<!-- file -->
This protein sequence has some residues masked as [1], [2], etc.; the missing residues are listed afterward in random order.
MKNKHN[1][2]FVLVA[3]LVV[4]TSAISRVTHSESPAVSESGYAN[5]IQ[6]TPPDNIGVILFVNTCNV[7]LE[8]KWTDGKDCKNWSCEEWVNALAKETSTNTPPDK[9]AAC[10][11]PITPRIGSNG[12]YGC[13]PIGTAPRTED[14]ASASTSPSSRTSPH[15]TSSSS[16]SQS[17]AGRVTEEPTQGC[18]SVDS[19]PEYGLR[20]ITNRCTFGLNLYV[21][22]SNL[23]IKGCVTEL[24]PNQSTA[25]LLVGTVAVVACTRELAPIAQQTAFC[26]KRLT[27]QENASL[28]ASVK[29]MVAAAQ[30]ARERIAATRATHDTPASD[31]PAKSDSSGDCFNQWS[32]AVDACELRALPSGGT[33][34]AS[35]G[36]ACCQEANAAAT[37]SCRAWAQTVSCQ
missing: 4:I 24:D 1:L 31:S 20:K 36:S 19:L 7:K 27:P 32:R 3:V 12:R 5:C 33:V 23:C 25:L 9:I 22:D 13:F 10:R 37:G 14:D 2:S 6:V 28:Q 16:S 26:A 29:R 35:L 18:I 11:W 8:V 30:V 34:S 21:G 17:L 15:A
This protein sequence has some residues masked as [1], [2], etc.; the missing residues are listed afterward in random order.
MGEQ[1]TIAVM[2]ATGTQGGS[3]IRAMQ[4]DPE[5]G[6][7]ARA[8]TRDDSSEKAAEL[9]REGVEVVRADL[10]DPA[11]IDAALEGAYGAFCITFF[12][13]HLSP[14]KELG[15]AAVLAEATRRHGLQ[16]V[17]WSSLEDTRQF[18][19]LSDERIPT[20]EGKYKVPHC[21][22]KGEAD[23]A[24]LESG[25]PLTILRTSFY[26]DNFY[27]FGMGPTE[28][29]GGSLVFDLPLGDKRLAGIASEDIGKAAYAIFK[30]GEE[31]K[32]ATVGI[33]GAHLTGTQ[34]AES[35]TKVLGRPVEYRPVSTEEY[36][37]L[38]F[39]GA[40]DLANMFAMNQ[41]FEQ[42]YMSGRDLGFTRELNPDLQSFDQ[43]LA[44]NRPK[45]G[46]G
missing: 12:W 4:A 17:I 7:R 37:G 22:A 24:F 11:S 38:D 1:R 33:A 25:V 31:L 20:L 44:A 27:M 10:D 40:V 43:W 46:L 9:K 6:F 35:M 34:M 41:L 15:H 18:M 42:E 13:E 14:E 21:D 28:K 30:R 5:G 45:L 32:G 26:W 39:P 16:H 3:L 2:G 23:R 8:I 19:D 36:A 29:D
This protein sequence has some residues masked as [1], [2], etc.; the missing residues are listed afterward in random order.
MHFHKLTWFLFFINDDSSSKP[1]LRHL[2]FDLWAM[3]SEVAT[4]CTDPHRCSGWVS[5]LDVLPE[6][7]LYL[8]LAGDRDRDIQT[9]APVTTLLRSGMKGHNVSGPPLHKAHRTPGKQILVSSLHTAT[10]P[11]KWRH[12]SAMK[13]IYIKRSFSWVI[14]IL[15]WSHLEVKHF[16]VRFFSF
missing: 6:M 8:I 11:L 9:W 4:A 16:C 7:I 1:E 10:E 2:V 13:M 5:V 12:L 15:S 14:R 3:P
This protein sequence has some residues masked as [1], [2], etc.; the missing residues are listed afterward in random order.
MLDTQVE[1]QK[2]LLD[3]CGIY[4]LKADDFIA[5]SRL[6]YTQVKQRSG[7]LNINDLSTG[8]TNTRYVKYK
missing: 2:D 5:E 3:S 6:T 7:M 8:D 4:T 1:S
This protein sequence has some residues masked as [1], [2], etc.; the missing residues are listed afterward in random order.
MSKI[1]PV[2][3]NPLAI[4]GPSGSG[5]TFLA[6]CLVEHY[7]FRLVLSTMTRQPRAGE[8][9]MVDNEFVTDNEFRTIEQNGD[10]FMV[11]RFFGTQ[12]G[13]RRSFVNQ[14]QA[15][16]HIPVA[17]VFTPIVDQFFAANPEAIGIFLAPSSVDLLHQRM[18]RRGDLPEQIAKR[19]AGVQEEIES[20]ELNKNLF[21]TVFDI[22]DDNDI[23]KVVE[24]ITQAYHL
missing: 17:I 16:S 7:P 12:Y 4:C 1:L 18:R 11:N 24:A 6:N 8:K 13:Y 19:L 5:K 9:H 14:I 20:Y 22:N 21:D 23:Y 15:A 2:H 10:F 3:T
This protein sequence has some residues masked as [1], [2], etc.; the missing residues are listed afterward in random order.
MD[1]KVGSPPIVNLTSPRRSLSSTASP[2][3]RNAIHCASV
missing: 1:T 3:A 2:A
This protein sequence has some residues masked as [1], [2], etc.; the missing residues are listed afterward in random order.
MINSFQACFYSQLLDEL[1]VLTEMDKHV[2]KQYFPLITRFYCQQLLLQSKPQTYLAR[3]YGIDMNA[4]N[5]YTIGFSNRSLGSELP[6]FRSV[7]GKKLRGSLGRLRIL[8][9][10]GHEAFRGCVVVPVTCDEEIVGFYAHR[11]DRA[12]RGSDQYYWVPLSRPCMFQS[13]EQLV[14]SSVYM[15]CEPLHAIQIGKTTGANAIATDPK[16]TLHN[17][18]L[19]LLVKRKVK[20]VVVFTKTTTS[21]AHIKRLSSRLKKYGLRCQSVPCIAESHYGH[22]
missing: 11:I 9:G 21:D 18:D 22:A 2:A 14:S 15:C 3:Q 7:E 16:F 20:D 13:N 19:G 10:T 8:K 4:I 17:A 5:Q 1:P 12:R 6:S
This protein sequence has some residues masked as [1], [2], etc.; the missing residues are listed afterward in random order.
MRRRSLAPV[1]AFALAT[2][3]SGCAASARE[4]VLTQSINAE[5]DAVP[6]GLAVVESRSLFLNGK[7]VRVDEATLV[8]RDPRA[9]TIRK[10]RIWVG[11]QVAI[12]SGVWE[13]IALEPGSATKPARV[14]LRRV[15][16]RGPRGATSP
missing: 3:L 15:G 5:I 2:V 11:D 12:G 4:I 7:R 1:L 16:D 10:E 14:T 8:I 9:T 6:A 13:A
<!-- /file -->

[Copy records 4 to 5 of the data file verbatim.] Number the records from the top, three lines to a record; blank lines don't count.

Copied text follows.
This protein sequence has some residues masked as [1], [2], etc.; the missing residues are listed afterward in random order.
MLDTQVE[1]QK[2]LLD[3]CGIY[4]LKADDFIA[5]SRL[6]YTQVKQRSG[7]LNINDLSTG[8]TNTRYVKYK
missing: 2:D 5:E 3:S 6:T 7:M 8:D 4:T 1:S
This protein sequence has some residues masked as [1], [2], etc.; the missing residues are listed afterward in random order.
MSKI[1]PV[2][3]NPLAI[4]GPSGSG[5]TFLA[6]CLVEHY[7]FRLVLSTMTRQPRAGE[8][9]MVDNEFVTDNEFRTIEQNGD[10]FMV[11]RFFGTQ[12]G[13]RRSFVNQ[14]QA[15][16]HIPVA[17]VFTPIVDQFFAANPEAIGIFLAPSSVDLLHQRM[18]RRGDLPEQIAKR[19]AGVQEEIES[20]ELNKNLF[21]TVFDI[22]DDNDI[23]KVVE[24]ITQAYHL
missing: 17:I 16:S 7:P 12:Y 4:C 1:L 18:R 11:N 24:A 6:N 8:K 13:Y 19:L 5:K 9:H 14:I 20:Y 22:N 21:D 23:Y 15:A 2:H 10:F 3:T